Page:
Earth Day 2012 Sees Bottled Water Recycling and Environmental Improvements
Alexandria, VA (PRWEB) April 18, 2012
The International Bottled Water Association (IBWA) commemorates Earth Day 2012, celebrated on April 22, by announcing solid increases in curbside recycling of PET plastic water bottle containers and an improving environmental footprint for the bottled water industry.
A newly-released study indicates that PET plastic bottled water containers are once again the single most recycled item in nationwide curbside collection programs. As of 2010, the recycling rate for PET plastic bottled water containers increased to 32.25 percent, more than doubling in the last six years. The study, by the National Association for PET Container Resources (NAPCOR), shows a welcome continuation of steady annual increases in the recycling trend for PET plastic bottled water containers.
“In keeping with this year’s Earth Day theme of ‘Mobilizing the Earth,’ IBWA supports a sustainable future built on the foundation of solid science and smart decisions,” says Chris Hogan, vice president of Communications for IBWA. “The bottled water industry is taking a broad-based approach to reducing its environmental footprint. All bottled water containers – whether plastic or glass – are 100 percent recyclable.” According to the Beverage Marketing Corporation (BMC), over the past eight years the gram weight of a 16.9 ounce single-serve PET bottled water container has dropped by 32.6 percent. In addition, 3- and 5-gallon plastic bottled water containers are reused between 30-50 times before being recycled.
The Environmental Protection Agency (EPA) has reported plastic bottles make up less than 0.03 percent of the U.S. waste stream. NAPCOR states that 1.5 billion pounds of PET were recycled in 2010, and producing new products from recycled PET (rPET) uses two-thirds less energy than what is required to make products from raw virgin materials. It also reduces greenhouse gas emissions.
“PET can be recycled multiple times and virtually all recycling programs in the United States accept PET containers,” says Hogan. “rPET can be made into new bottles or items such as plastic lumber for outdoor decking, playground equipment, carpeting, clothing, and car parts. In fact, according to Earth 911, the Internet’s largest online recycling education resource, recycling a single plastic bottle can conserve enough energy to light a 60-wattt light bulb for up to six hours.”
“To encourage a comprehensive approach to effective recycling, IBWA developed its Material Recovery Program (MRP), a collaborative joint venture between businesses and government. The MRP supports the development of new, comprehensive solutions to help manage solid waste in U.S. communities by having all consumer product companies, including bottled water, work together with state and local governments to improve recycling and waste education and collection efforts for all packaged goods.”
IBWA is playing an active role educating consumers about the importance of recycling, by partnering with Earth 911 (http://www.earth911.com) and sponsoring its plastic bottle recycling section. IBWA is also a sponsor of the Curbside Value Partnership (CVP) (http://www.recyclecurbside.org), a not-for-profit organization formed to help communities grow and sustain their curbside recycling programs. CVP helps communities increase recycling participation and increase the tonnage collected in their programs, and helps them measure this growth in order to make better decisions.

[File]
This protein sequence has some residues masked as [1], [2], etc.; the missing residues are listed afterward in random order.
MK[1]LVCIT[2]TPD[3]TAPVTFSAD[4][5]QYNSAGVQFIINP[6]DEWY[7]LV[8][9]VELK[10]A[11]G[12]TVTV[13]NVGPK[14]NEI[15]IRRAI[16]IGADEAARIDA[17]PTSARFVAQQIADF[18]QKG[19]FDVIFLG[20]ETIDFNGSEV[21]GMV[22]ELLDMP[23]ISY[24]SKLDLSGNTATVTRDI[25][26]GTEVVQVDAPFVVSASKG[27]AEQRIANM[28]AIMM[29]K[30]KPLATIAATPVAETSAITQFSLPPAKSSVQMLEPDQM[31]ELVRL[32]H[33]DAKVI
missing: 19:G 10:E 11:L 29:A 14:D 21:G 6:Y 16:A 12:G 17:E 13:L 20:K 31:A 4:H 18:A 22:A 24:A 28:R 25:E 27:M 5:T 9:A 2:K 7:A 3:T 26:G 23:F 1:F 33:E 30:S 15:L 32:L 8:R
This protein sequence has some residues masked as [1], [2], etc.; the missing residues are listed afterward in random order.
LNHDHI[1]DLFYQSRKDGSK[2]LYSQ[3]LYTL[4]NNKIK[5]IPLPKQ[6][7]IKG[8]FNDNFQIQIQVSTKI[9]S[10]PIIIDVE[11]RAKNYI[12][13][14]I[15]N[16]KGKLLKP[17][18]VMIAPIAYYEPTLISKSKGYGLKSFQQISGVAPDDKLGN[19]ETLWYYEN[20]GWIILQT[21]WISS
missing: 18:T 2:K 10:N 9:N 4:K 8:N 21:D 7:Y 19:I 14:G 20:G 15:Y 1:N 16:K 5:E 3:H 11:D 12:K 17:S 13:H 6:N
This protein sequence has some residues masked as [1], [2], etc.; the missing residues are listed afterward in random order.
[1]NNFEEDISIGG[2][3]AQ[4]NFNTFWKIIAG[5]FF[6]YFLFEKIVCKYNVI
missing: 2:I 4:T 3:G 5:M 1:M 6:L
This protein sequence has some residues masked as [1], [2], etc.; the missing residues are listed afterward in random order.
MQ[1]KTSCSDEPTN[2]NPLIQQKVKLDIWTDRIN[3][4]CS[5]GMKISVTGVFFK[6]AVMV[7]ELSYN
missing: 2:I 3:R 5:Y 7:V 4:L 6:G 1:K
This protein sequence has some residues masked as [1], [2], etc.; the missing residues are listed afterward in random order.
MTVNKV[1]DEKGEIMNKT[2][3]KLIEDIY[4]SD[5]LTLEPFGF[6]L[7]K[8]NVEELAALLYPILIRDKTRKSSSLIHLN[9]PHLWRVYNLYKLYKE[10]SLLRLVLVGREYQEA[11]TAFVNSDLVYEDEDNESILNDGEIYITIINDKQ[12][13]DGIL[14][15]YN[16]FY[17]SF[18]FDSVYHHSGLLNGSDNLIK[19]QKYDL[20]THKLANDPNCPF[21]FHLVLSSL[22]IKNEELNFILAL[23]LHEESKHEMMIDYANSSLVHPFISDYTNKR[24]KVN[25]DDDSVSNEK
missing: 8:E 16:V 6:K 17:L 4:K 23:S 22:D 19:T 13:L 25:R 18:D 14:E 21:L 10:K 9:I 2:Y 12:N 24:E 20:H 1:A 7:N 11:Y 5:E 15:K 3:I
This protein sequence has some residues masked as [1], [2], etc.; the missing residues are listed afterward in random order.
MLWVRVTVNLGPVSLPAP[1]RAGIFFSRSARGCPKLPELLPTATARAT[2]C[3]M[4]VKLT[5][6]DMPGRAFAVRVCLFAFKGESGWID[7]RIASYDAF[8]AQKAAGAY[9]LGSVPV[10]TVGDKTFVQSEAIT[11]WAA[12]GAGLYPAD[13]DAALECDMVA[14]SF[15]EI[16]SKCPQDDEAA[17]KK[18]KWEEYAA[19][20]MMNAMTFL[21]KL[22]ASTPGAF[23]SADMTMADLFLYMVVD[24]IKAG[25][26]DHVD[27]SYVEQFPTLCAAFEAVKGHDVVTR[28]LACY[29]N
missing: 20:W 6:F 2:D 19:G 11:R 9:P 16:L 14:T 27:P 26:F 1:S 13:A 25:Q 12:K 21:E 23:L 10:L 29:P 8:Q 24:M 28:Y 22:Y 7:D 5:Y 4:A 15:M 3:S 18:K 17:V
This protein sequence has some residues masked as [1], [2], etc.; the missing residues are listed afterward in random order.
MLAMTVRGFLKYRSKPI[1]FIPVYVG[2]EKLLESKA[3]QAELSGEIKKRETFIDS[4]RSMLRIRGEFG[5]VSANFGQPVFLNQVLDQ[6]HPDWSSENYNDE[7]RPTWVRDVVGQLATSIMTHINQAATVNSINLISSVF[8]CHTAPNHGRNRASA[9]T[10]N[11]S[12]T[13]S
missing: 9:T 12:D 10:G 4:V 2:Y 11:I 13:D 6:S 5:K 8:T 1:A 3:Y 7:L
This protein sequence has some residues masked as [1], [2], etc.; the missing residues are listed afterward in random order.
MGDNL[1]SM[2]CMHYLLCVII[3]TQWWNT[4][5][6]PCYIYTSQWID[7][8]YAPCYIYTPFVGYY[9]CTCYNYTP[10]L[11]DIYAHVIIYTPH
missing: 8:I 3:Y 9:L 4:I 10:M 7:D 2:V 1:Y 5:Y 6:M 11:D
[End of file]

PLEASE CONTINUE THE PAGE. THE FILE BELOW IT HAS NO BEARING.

“IBWA is also dedicated to the responsible management of groundwater resources. As an industry, we support comprehensive water resource management that regulates both the quality and quantity of groundwater, treats all users equitably, provides for the sustainability of the resource, and balances the interests and rights of those using this natural resource today and in the future.”
“Environmental stewardship is part of the bottled water industry’s history, and protecting, maintaining, and preserving water resources for future generations is something we take very seriously,” says Hogan. “Even though the bottled water industry’s water footprint is a small one relative to overall groundwater withdrawals – the entire United States beverage industry accounts for less than 0.03 percent of the total ground or surface water used each year – we continue to focus on improving efficiencies.”
The International Bottled Water Association (IBWA) is the authoritative source of information about all types of bottled waters. Founded in 1958, IBWA's membership includes U.S. and international bottlers, distributors and suppliers. IBWA is committed to working with the U.S. Food and Drug Administration (FDA), which regulates bottled water as a packaged food product, and state governments to set stringent standards for safe, high quality bottled water products.
In addition to FDA and state regulations, the Association requires member bottlers to adhere to the IBWA Bottled Water Code of Practice, which mandates additional standards and practices that in some cases are more stringent than federal and state regulations. A key feature of the IBWA Bottled Water Code of Practice is an annual plant inspection by an independent, third party organization. Consumers can contact IBWA at 1-800-WATER-11 or log onto IBWA's web site (http://www.bottledwater.org) for more information about bottled water and a list of members' brands. Media inquiries can be directed to IBWA Vice President of Communications Chris Hogan at 703-647-4609 or chogan(at)bottledwater(dot)org.